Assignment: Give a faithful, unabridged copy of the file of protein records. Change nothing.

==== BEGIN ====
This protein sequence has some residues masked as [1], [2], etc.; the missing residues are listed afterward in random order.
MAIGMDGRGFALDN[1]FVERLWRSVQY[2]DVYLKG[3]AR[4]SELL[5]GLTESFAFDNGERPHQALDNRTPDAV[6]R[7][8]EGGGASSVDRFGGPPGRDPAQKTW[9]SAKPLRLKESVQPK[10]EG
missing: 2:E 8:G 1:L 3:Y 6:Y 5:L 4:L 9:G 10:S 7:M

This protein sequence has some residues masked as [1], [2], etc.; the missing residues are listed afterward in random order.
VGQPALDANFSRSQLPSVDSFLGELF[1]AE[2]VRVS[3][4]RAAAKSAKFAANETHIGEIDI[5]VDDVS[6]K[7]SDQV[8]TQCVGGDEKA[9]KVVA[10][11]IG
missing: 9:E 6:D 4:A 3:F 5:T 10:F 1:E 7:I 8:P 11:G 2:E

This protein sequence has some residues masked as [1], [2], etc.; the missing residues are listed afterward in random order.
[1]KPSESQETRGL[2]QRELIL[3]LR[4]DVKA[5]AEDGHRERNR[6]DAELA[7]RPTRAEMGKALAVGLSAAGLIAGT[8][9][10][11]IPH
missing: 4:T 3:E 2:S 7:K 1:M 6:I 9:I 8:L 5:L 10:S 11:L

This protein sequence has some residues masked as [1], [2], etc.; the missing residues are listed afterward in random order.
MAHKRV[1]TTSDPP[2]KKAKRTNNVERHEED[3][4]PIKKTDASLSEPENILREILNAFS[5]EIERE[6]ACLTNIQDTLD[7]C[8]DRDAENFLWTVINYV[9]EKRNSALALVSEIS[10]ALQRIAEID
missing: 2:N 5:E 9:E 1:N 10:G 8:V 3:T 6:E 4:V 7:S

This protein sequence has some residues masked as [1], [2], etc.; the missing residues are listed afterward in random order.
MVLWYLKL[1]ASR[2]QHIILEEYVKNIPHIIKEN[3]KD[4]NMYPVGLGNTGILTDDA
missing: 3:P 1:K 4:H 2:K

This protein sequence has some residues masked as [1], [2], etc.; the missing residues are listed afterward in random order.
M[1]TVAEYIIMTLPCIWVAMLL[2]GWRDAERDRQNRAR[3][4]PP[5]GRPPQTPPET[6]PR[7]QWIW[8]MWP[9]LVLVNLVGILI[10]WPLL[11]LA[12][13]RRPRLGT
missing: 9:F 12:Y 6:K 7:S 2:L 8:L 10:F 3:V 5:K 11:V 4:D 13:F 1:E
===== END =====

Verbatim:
This protein sequence has some residues masked as [1], [2], etc.; the missing residues are listed afterward in random order.
MAIGMDGRGFALDN[1]FVERLWRSVQY[2]DVYLKG[3]AR[4]SELL[5]GLTESFAFDNGERPHQALDNRTPDAV[6]R[7][8]EGGGASSVDRFGGPPGRDPAQKTW[9]SAKPLRLKESVQPK[10]EG
missing: 2:E 8:G 1:L 3:Y 6:Y 5:L 4:L 9:G 10:S 7:M

This protein sequence has some residues masked as [1], [2], etc.; the missing residues are listed afterward in random order.
VGQPALDANFSRSQLPSVDSFLGELF[1]AE[2]VRVS[3][4]RAAAKSAKFAANETHIGEIDI[5]VDDVS[6]K[7]SDQV[8]TQCVGGDEKA[9]KVVA[10][11]IG
missing: 9:E 6:D 4:A 3:F 5:T 10:F 1:E 7:I 8:P 11:G 2:E

This protein sequence has some residues masked as [1], [2], etc.; the missing residues are listed afterward in random order.
[1]KPSESQETRGL[2]QRELIL[3]LR[4]DVKA[5]AEDGHRERNR[6]DAELA[7]RPTRAEMGKALAVGLSAAGLIAGT[8][9][10][11]IPH
missing: 4:T 3:E 2:S 7:K 1:M 6:I 9:I 8:L 5:L 10:S 11:L

This protein sequence has some residues masked as [1], [2], etc.; the missing residues are listed afterward in random order.
MAHKRV[1]TTSDPP[2]KKAKRTNNVERHEED[3][4]PIKKTDASLSEPENILREILNAFS[5]EIERE[6]ACLTNIQDTLD[7]C[8]DRDAENFLWTVINYV[9]EKRNSALALVSEIS[10]ALQRIAEID
missing: 2:N 5:E 9:E 1:N 10:G 8:V 3:T 6:E 4:V 7:S

This protein sequence has some residues masked as [1], [2], etc.; the missing residues are listed afterward in random order.
MVLWYLKL[1]ASR[2]QHIILEEYVKNIPHIIKEN[3]KD[4]NMYPVGLGNTGILTDDA
missing: 3:P 1:K 4:H 2:K

This protein sequence has some residues masked as [1], [2], etc.; the missing residues are listed afterward in random order.
M[1]TVAEYIIMTLPCIWVAMLL[2]GWRDAERDRQNRAR[3][4]PP[5]GRPPQTPPET[6]PR[7]QWIW[8]MWP[9]LVLVNLVGILI[10]WPLL[11]LA[12][13]RRPRLGT
missing: 9:F 12:Y 6:K 7:S 2:L 8:L 10:F 3:V 5:K 11:V 4:D 13:F 1:E